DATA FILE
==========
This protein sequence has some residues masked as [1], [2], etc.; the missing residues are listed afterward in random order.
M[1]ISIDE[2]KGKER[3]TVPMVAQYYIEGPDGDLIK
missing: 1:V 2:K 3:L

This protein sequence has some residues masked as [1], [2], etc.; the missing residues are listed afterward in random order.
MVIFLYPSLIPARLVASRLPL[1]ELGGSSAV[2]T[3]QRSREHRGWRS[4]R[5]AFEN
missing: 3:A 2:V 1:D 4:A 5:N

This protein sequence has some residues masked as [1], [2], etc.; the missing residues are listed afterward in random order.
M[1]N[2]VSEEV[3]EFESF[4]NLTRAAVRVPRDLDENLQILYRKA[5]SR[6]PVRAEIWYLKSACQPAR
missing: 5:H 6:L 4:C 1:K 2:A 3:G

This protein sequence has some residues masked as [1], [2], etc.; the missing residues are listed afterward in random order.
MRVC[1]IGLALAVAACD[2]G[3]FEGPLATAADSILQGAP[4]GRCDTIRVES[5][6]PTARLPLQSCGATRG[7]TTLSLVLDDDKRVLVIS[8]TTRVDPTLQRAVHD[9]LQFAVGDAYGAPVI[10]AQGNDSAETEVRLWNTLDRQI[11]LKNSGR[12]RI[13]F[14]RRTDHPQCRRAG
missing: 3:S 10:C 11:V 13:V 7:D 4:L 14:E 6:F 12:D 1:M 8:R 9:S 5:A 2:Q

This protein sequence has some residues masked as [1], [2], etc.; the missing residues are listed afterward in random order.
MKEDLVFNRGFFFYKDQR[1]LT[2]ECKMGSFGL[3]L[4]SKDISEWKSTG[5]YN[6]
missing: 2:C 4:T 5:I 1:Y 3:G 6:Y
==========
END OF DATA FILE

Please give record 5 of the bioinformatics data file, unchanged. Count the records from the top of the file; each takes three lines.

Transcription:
This protein sequence has some residues masked as [1], [2], etc.; the missing residues are listed afterward in random order.
MKEDLVFNRGFFFYKDQR[1]LT[2]ECKMGSFGL[3]L[4]SKDISEWKSTG[5]YN[6]
missing: 2:C 4:T 5:I 1:Y 3:G 6:Y